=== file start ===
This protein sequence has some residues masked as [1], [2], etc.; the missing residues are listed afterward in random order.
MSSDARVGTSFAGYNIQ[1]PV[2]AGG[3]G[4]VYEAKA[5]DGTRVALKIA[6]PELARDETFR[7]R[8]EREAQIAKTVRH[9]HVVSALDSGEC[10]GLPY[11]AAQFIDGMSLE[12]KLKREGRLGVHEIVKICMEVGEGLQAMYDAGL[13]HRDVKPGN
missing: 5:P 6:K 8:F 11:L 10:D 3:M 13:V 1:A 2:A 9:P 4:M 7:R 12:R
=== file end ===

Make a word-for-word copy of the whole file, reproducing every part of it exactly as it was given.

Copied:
This protein sequence has some residues masked as [1], [2], etc.; the missing residues are listed afterward in random order.
MSSDARVGTSFAGYNIQ[1]PV[2]AGG[3]G[4]VYEAKA[5]DGTRVALKIA[6]PELARDETFR[7]R[8]EREAQIAKTVRH[9]HVVSALDSGEC[10]GLPY[11]AAQFIDGMSLE[12]KLKREGRLGVHEIVKICMEVGEGLQAMYDAGL[13]HRDVKPGN
missing: 5:P 6:K 8:F 11:L 10:D 3:M 13:V 1:A 2:A 9:P 4:M 7:R 12:R